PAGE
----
Commissioner Ely Parker

Upon taking office President Grant made a promise to overhaul the Indian Policy. He started by nominating his former military staff officer and Seneca Native American Ely Parker as Commissioner of Indian Affairs. Grant's "Peace Policy" included appointing more trustworthy officials to evaluate and improve the poor system in place. Grant, knowing communication was paramount to progress, invited native leaders to the White House in June 1870 to listen to their concerns and do what he could.  

Sec. of State Hamilton Fish

American Commissioners to the Treaty of Washington

Foreign relations were on edge with Great Britain when Grant took office. He worked with his Secretary of State Hamilton Fish to settle the matter amicably. The Cuban independence uprising was his next test and Grant would emerge for the first time as a major proponent of international arbitration. He would go on in 1871 to help secure the Treaty of Washington with Great Britain which settled all disputes between the nations. His work on annexing Santo Domingo would not be a success however.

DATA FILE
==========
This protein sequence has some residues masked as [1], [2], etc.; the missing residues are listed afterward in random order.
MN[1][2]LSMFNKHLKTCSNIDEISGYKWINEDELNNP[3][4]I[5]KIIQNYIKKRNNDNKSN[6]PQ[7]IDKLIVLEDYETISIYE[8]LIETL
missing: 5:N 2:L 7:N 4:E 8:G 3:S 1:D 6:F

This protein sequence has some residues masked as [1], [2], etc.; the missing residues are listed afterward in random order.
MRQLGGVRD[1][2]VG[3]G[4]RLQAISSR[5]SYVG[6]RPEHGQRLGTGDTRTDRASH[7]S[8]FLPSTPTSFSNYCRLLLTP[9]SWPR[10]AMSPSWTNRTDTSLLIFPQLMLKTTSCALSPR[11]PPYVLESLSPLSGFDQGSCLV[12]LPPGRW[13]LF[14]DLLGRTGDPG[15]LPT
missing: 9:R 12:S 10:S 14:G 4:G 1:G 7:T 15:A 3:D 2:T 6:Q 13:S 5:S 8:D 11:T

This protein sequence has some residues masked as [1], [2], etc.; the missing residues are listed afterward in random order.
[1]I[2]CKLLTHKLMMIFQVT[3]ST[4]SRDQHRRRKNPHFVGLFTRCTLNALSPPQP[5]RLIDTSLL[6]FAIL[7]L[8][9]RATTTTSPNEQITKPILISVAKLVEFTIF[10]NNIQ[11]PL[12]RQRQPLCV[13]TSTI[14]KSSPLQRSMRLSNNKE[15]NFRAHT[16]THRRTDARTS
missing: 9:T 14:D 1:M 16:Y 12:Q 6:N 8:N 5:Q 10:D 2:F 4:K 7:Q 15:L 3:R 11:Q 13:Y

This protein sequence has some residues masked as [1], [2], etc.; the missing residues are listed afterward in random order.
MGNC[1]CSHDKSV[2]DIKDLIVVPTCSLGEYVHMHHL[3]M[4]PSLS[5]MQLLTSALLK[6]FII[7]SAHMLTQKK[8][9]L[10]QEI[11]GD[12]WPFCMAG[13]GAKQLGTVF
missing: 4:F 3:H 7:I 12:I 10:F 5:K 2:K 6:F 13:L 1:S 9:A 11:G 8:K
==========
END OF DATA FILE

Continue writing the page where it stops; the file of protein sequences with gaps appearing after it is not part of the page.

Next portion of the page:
From shortly after the Civil War ended there had been secret resistance societies in the south bent on suppressing recently freed slaves through intimidation and violence. The Ku Klux Klan was the largest and most notorious of these domestic terrorist societies. Grant as president was committed to making sure everyone would be able to exercise their rights. In the spring of 1871 Grant helped push the Ku Klux Klan Act through Congress. This gave him the authority to use federal force to protect citizens civil rights and effectively curb the actions of the violent societies.